Luxury retailer Ralph Lauren has embraced digital marketing, with elegantly profitable results.
NEW YORK - Ralph Lauren Corp. may be the retailer of choice for tradition-bound polo players and yacht dwellers, as its ubiquitous ads suggest.
But the iconic American luxury retailer is in some ways more geek than chic. From virtual fashion shows to interactive store windows, Ralph Lauren has embraced digital marketing to a degree that might surprise anyone familiar with its 44-year-old heritage.
That's likely the reason the National Retail Federation picked David Lauren, the company's executive vice president of advertising and marketing and son of Ralph Lauren, to deliver the keynote speech on using digital technologies to market an iconic luxury brand.
Lauren says he is not particularly tech-savvy, but he does understand how to use it to promote the company.
"We fuse art, fashion and technology," Lauren said. "There is no secret. It's about finding the right technology to help you tell the story."
Much of the credit for the company's digital strategy goes to Lauren, who bears more than a passing resemblance to his father.
His efforts seem to be paying off.
In November, the company said second-quarter sales jumped 24 percent to $1.7 billion while profits rose 13 percent to $235 million. Online sales increased 25 percent.
In some ways, Ralph Lauren is riding a general wave of success among American luxury retailers. Upscale stores like Nordstrom and Tiffany's have reported strong sales.
Ralph Lauren, in particular, represents "classic American fashion," which is "very much alive to the current sensibilities of upper-income shoppers," said Minneapolis-based retail consultant Flora Delaney.
But traditional luxury retailers like Ralph Lauren have also pursued smart, digital marketing strategies to broaden their customer base, she said.
"The high-end brands have the capital to invest" in new tech-driven campaigns, Delaney said. "In order to be relevant to shoppers, they need to be able to invest in the alternative channels to talk to their customers. You can't only stay relevant to the 40, 50-year-old and above crowd."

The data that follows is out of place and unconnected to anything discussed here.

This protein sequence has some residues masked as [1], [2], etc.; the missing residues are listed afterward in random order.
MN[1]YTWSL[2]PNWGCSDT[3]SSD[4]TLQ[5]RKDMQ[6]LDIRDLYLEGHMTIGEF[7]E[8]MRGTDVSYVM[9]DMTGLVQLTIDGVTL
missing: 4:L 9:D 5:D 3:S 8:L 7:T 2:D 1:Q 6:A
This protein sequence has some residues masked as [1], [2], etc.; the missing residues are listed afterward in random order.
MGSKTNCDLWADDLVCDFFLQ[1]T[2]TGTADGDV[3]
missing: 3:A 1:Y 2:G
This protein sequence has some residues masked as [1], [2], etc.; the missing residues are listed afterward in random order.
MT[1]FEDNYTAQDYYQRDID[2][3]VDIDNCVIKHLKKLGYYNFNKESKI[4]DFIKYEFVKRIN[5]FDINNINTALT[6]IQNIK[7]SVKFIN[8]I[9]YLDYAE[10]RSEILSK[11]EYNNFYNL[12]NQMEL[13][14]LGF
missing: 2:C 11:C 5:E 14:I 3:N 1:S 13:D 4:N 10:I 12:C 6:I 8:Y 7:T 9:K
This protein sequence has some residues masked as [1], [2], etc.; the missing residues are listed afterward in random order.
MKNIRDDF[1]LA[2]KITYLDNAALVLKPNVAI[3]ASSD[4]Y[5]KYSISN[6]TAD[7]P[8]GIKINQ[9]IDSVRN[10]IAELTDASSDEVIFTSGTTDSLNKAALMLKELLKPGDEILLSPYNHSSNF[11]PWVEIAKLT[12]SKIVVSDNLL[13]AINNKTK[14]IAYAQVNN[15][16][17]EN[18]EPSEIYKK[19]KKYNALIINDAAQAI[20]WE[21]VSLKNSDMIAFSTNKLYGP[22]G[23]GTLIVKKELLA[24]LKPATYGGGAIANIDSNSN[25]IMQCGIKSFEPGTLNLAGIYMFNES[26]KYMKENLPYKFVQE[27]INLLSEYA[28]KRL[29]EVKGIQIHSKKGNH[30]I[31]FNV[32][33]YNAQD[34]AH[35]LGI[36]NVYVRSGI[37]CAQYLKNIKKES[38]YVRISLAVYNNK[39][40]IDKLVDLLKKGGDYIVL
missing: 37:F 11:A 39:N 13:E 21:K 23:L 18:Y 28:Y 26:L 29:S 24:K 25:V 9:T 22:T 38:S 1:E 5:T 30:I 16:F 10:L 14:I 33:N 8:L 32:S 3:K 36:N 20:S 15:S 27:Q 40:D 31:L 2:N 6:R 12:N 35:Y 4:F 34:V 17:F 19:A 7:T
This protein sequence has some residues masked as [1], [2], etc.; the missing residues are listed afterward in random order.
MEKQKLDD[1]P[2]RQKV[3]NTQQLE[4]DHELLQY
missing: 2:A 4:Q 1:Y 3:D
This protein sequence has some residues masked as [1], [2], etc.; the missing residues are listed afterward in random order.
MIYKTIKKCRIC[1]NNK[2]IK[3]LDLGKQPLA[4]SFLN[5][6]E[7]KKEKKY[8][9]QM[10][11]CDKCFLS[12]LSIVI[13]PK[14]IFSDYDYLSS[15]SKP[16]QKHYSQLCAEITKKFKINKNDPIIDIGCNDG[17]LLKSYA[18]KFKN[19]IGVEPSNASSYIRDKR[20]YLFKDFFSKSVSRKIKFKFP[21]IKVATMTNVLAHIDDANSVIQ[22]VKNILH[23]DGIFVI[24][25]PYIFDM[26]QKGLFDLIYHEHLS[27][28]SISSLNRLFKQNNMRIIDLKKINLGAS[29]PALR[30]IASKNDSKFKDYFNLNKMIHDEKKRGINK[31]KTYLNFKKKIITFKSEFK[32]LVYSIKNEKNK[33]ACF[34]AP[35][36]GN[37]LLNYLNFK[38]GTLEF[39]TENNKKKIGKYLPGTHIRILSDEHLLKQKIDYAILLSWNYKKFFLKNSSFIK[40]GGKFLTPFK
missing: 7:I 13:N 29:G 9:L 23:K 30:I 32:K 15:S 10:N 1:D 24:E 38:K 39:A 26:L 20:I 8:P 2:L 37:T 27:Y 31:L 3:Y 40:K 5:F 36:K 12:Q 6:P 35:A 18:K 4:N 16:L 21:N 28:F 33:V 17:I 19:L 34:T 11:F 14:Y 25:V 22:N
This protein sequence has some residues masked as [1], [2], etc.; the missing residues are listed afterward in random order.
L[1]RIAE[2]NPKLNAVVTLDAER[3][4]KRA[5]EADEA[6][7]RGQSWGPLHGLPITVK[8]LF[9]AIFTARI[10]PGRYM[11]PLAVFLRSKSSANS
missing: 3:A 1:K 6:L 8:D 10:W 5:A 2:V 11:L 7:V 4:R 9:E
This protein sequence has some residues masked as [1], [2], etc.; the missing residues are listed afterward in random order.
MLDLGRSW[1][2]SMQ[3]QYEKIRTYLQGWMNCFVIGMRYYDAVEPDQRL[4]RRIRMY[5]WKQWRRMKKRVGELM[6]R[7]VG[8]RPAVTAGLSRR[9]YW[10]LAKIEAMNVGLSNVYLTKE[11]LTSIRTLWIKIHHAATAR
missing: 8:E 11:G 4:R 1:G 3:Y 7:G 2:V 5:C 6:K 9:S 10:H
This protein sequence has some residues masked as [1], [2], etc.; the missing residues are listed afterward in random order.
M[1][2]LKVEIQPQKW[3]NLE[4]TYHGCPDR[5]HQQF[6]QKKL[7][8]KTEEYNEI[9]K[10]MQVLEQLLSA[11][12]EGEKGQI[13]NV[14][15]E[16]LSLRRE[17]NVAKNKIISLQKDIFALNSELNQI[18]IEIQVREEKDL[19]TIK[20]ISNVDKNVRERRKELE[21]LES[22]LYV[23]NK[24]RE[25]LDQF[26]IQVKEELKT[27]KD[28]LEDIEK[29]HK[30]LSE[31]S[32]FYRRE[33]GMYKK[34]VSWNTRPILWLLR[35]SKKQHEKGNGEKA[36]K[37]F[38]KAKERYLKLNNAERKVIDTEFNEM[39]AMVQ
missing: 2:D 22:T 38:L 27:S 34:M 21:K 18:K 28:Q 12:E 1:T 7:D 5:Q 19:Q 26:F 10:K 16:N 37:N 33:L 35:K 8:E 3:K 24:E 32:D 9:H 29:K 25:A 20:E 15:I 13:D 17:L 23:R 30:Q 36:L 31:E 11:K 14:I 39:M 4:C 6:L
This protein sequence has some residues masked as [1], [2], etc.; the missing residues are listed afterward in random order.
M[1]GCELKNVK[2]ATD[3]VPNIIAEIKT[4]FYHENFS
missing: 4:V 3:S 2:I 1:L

Under Lauren's leadership, the company has transformed itself into a cutting-edge, tech-driven fashion retailer.
Ralph Lauren has introduced 24-hour, touch-manipulated storefront windows inspired by the futuristic sci-fi thriller "Minority Report." The retailer has also developed iPhone apps that allows consumers to design outfits they and other shoppers can view and buy at a Ralph Lauren store.
In 2010, the retailer created a stir in London and New York with its Ralph Lauren "4D" event. The company beamed giant, high-resolution holographic images onto a building in which polo players morphed into perfume bottles. The retailer then released actual fragrances into the crowd.
Last year, Ralph Lauren ran ads on the New York Times' iPad app for an entire month that streamed live fashion events.
It might seem odd that a luxury retailer that sells itself on tradition should so enthusiastically embrace a mass medium like the Internet. But Lauren said he recognized early on how the Internet could really drive sales.
"Luxury brands were not on the Internet," Lauren said. "But we knew the Internet was not just a cheap place to get coupons."
During the U.S. Open tennis tournament, Ralph Lauren rolled out its virtual stores, essentially a row of branded kiosks, so "customers could get comfortable with the idea of buying a $5,000 tuxedo on the Internet," he said.
Lest anyone question whether any of these bells and whistles actually generated sales, consider this: For fiscal 2011, Ralph Lauren's total sales grew 14.3 percent to $5.5 billion while profits jumped 18.3 percent to $568 million.
Regardless of age, anyone "can buy our products if we excite them in the right way," Lauren said.
Thomas Lee • 612-673-4113